{
            printf("c is the largest");
        }
    }
    else
    {
        if(b > c)
        {
            printf("b is the largest");
        }
        else
        {
            printf("c is the greatest");
        }
    }
} 

Decision making with SWITCH-CASE Statement:

This is another form of the multi way decision. It is well structured, but can only be used in certain cases where;

  • Only one variable is tested, all branches must depend on the value of that variable. The variable must be an integral type. (int, long, short or char).
  • Each possible value of the variable can control a single branch. A final, catch all, default branch may optionally be used to trap all unspecified cases.

Example of SWITCH Statement:

#include<stdio.h>
void main( )
{
    int a, b, c, choice;
    while(choice != 3)
    {
        printf("\n 1. Press 1 for addition");
        printf("\n 2. Press 2 for subtraction");
        printf("\n Enter your choice");
        scanf("%d", &choice);
        switch(choice)
        {
            case 1:
                printf("Enter 2 numbers");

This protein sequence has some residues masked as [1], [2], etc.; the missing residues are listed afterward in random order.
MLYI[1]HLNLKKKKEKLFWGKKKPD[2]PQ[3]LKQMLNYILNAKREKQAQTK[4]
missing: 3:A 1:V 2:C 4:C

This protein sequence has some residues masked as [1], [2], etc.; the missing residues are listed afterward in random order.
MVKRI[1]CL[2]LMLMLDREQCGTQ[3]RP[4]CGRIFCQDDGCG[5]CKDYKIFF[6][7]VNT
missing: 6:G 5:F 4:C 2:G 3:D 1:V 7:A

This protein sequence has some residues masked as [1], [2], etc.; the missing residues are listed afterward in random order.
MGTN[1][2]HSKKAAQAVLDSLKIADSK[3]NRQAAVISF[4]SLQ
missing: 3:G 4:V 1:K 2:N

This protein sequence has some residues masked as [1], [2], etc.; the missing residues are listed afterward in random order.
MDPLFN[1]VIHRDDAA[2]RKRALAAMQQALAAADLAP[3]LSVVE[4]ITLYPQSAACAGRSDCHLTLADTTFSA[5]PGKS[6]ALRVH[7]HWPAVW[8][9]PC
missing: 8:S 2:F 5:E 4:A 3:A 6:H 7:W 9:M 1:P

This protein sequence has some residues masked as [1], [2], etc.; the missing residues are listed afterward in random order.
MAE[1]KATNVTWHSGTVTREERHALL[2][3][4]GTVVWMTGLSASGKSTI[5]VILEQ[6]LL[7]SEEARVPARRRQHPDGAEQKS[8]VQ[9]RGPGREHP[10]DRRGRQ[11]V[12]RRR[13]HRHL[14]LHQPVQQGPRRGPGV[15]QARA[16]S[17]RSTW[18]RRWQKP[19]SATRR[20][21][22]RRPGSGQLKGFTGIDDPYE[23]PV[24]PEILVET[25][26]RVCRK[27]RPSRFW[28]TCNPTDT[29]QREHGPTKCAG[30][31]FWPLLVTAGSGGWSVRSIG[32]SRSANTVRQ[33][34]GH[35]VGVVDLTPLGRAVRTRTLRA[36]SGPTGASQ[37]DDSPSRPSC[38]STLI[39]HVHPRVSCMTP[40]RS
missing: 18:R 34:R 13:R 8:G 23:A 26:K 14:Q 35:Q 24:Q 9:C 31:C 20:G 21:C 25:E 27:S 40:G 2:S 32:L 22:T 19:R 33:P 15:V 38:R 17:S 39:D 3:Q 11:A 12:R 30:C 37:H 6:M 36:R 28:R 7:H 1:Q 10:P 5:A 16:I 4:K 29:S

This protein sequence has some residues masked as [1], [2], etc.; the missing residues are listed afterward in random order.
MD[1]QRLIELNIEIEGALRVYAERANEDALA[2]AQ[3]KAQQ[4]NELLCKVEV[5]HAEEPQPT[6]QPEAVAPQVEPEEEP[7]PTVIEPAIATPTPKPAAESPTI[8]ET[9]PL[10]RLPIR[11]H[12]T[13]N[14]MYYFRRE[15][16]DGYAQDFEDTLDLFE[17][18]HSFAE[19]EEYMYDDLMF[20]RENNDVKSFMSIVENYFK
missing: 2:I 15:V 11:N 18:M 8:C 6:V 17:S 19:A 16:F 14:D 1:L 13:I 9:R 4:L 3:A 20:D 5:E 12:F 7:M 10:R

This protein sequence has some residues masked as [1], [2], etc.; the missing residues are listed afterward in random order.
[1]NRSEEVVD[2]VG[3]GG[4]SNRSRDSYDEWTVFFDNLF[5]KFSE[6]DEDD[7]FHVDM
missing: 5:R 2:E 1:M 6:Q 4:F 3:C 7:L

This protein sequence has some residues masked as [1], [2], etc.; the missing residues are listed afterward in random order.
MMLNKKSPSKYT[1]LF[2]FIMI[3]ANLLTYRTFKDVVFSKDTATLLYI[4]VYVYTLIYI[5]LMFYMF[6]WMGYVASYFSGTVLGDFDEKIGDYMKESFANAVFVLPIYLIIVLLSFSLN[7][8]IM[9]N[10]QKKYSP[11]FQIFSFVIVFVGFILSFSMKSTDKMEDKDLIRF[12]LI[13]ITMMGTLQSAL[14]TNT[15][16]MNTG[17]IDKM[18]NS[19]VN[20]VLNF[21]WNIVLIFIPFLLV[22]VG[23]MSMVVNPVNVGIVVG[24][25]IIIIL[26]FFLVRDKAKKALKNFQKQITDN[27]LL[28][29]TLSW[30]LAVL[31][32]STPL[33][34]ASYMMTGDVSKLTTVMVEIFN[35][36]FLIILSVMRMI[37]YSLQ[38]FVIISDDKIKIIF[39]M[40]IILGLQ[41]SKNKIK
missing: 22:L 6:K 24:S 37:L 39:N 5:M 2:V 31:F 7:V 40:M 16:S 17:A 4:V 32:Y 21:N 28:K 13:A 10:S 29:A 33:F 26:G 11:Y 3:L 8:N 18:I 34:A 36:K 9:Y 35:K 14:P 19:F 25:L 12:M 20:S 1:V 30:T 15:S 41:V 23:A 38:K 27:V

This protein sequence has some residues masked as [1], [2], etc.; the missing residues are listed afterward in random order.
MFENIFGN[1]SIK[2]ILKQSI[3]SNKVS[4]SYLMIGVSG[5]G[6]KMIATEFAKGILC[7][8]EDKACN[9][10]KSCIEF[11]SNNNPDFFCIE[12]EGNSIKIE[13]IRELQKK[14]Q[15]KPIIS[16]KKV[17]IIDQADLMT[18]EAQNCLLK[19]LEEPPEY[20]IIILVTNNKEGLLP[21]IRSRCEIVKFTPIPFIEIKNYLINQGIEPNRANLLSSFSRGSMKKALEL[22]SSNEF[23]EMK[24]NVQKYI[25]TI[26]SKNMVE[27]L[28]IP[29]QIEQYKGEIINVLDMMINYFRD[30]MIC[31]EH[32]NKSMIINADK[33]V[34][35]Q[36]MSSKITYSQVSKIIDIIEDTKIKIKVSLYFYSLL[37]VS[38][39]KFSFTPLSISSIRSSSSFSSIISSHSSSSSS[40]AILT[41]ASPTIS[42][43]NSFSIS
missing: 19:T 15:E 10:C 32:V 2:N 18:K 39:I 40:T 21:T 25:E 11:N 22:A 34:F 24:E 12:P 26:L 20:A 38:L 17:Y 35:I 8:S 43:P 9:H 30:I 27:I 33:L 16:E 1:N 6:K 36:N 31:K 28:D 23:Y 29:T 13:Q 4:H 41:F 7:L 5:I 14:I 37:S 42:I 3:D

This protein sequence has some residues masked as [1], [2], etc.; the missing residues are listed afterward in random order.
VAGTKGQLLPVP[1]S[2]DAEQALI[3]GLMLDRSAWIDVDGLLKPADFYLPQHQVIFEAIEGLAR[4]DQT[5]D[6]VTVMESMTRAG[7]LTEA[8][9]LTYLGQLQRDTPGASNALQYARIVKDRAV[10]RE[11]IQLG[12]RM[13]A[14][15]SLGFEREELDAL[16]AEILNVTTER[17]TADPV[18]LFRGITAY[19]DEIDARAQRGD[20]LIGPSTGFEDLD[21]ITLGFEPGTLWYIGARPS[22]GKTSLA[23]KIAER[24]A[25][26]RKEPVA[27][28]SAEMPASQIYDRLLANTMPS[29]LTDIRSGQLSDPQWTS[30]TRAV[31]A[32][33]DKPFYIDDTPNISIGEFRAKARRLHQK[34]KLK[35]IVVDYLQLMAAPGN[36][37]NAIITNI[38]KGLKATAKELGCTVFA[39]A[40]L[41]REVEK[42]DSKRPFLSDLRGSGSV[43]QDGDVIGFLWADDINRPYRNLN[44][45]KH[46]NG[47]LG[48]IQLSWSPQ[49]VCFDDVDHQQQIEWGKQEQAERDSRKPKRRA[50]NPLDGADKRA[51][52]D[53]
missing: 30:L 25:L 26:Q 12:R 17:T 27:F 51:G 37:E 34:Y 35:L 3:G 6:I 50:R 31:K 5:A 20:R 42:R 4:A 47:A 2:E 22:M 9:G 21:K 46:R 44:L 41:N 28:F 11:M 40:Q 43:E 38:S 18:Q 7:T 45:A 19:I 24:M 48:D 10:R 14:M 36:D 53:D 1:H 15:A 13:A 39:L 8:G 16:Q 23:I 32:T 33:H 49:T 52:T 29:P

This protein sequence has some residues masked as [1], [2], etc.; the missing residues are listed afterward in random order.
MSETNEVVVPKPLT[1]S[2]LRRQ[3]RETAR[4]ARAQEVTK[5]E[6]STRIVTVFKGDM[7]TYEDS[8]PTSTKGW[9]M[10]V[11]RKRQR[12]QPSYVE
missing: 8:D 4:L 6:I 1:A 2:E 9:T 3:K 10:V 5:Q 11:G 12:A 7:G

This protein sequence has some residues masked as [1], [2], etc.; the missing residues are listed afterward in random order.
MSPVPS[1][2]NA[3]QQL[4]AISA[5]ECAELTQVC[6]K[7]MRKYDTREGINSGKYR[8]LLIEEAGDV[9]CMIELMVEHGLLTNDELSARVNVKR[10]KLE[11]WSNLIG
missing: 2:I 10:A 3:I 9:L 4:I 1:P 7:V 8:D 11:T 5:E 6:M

scanf("%d%d", &a, &b);
                c = a + b;
                printf("%d", c);
                break;
            case 2:
                printf("Enter 2 numbers");
                scanf("%d%d", &a, &b);
                c = a - b;
                printf("%d", c);
                break;
            default:
                printf("you have passed a wrong key");
                printf("\n press any key to continue");
        }
    } 
} 

Loops in C language

Looping is a way by which we can execute any some set of statements more than one times continuously .In c there are mainly three types of loops are use :

  • while Loop
  • do while Loop
  • For Loop

How it is work…


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While Loop:

Loops generally consist of two parts: one or more control expressions which (not surprisingly) control the execution of the loop, and the body, which is the statement or set of statements which is executed over and over.While loop is entry control loop.

The general syntax of a while loop is:

variable initialization;
while(condition)
{
    statements;
    variable increment or decrement; 
}

Example of while loop:

#include<stdio.h>

void main( )
{
    int x;
    x = 1;
    while(x <= 100)
    {
        printf("%d\t", x);
        x++;
    }
}

For Loop:

For loop executes a sequence of statements multiple times and abbreviates the code that manages the loop variable. A For loop contains three parts: initialization, condition check and increment/decrement.

The general syntax of For Loop:

for(initialization; condition; increment/decrement)
{
    statement-block;
}

Example of For Loop:

#include<stdio.h>
void main( )
{
    int x;
    for(x = 1; x <= 10; x++)
    {
        printf("%d\t", x);
    }
}

Do-While Loop: